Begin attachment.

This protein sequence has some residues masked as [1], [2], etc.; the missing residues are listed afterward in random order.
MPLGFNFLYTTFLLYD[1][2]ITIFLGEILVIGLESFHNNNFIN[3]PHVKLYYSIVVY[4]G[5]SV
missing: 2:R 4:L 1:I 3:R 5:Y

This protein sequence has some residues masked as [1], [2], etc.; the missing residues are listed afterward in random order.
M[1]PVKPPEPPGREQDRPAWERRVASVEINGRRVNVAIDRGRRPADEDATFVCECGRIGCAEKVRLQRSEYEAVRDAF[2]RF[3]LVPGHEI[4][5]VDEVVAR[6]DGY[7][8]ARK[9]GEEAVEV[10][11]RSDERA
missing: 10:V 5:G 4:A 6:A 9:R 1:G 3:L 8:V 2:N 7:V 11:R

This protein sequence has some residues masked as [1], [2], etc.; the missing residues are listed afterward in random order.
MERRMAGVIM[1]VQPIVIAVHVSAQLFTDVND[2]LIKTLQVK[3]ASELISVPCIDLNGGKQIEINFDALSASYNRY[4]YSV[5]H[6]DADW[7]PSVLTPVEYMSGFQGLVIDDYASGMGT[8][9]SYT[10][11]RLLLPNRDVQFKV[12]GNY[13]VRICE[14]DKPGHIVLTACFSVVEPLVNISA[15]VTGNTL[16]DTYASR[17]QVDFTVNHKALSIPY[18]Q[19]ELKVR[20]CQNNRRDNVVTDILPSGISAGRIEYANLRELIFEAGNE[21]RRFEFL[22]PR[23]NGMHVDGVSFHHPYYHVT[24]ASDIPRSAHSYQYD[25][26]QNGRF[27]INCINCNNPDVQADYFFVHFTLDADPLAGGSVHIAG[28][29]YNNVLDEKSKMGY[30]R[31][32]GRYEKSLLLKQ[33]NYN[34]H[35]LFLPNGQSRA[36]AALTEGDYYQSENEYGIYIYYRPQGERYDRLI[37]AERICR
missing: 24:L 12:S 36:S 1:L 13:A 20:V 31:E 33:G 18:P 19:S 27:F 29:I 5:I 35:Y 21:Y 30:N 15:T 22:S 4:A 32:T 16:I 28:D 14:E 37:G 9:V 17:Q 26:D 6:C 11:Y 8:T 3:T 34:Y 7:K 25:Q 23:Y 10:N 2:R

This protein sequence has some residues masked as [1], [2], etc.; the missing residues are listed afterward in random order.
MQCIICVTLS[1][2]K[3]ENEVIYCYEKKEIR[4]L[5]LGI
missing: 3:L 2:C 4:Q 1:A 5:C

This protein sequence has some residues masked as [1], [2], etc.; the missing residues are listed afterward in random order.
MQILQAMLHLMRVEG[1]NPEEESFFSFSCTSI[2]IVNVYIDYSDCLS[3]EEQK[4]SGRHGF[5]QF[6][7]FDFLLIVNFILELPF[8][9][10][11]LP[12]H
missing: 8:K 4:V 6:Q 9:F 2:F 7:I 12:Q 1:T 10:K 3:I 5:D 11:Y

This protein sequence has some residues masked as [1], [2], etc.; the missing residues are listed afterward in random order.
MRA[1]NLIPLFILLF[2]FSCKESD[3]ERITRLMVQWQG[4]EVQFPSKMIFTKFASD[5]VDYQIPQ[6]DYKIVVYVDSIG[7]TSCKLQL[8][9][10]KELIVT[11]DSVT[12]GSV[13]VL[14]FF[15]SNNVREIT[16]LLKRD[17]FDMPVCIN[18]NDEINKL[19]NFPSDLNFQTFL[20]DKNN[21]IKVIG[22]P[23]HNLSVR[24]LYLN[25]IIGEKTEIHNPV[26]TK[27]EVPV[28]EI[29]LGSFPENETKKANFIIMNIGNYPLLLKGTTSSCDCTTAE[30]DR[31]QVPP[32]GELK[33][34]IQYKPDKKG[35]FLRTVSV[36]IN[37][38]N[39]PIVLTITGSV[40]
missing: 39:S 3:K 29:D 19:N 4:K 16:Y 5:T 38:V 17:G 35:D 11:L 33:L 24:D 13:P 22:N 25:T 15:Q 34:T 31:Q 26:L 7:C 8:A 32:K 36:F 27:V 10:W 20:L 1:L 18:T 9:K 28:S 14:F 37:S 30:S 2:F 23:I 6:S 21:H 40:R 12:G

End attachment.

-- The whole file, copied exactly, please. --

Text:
This protein sequence has some residues masked as [1], [2], etc.; the missing residues are listed afterward in random order.
MPLGFNFLYTTFLLYD[1][2]ITIFLGEILVIGLESFHNNNFIN[3]PHVKLYYSIVVY[4]G[5]SV
missing: 2:R 4:L 1:I 3:R 5:Y

This protein sequence has some residues masked as [1], [2], etc.; the missing residues are listed afterward in random order.
M[1]PVKPPEPPGREQDRPAWERRVASVEINGRRVNVAIDRGRRPADEDATFVCECGRIGCAEKVRLQRSEYEAVRDAF[2]RF[3]LVPGHEI[4][5]VDEVVAR[6]DGY[7][8]ARK[9]GEEAVEV[10][11]RSDERA
missing: 10:V 5:G 4:A 6:A 9:R 1:G 3:L 8:V 2:N 7:V 11:R

This protein sequence has some residues masked as [1], [2], etc.; the missing residues are listed afterward in random order.
MERRMAGVIM[1]VQPIVIAVHVSAQLFTDVND[2]LIKTLQVK[3]ASELISVPCIDLNGGKQIEINFDALSASYNRY[4]YSV[5]H[6]DADW[7]PSVLTPVEYMSGFQGLVIDDYASGMGT[8][9]SYT[10][11]RLLLPNRDVQFKV[12]GNY[13]VRICE[14]DKPGHIVLTACFSVVEPLVNISA[15]VTGNTL[16]DTYASR[17]QVDFTVNHKALSIPY[18]Q[19]ELKVR[20]CQNNRRDNVVTDILPSGISAGRIEYANLRELIFEAGNE[21]RRFEFL[22]PR[23]NGMHVDGVSFHHPYYHVT[24]ASDIPRSAHSYQYD[25][26]QNGRF[27]INCINCNNPDVQADYFFVHFTLDADPLAGGSVHIAG[28][29]YNNVLDEKSKMGY[30]R[31][32]GRYEKSLLLKQ[33]NYN[34]H[35]LFLPNGQSRA[36]AALTEGDYYQSENEYGIYIYYRPQGERYDRLI[37]AERICR
missing: 24:L 12:S 36:S 1:L 13:A 20:V 31:E 33:G 18:P 19:S 27:F 29:I 5:I 35:Y 21:Y 30:N 15:T 22:S 4:A 32:T 16:I 28:D 14:E 37:G 9:V 17:Q 26:D 6:C 11:Y 8:T 3:T 34:Y 7:K 25:Q 23:Y 10:N 2:R

This protein sequence has some residues masked as [1], [2], etc.; the missing residues are listed afterward in random order.
MQCIICVTLS[1][2]K[3]ENEVIYCYEKKEIR[4]L[5]LGI
missing: 3:L 2:C 4:Q 1:A 5:C

This protein sequence has some residues masked as [1], [2], etc.; the missing residues are listed afterward in random order.
MQILQAMLHLMRVEG[1]NPEEESFFSFSCTSI[2]IVNVYIDYSDCLS[3]EEQK[4]SGRHGF[5]QF[6][7]FDFLLIVNFILELPF[8][9][10][11]LP[12]H
missing: 8:K 4:V 6:Q 9:F 2:F 7:I 12:Q 1:T 10:K 3:I 5:D 11:Y

This protein sequence has some residues masked as [1], [2], etc.; the missing residues are listed afterward in random order.
MRA[1]NLIPLFILLF[2]FSCKESD[3]ERITRLMVQWQG[4]EVQFPSKMIFTKFASD[5]VDYQIPQ[6]DYKIVVYVDSIG[7]TSCKLQL[8][9][10]KELIVT[11]DSVT[12]GSV[13]VL[14]FF[15]SNNVREIT[16]LLKRD[17]FDMPVCIN[18]NDEINKL[19]NFPSDLNFQTFL[20]DKNN[21]IKVIG[22]P[23]HNLSVR[24]LYLN[25]IIGEKTEIHNPV[26]TK[27]EVPV[28]EI[29]LGSFPENETKKANFIIMNIGNYPLLLKGTTSSCDCTTAE[30]DR[31]QVPP[32]GELK[33][34]IQYKPDKKG[35]FLRTVSV[36]IN[37][38]N[39]PIVLTITGSV[40]
missing: 39:S 3:K 29:D 19:N 4:K 16:Y 5:T 38:V 17:G 35:D 11:L 33:L 24:D 13:P 22:N 25:T 15:Q 34:T 31:Q 26:L 7:C 8:A 32:K 36:F 27:V 10:W 20:L 1:L 18:T 9:K 28:S 14:F 37:S 30:S 2:F 23:I 6:S 21:H 40:R 12:G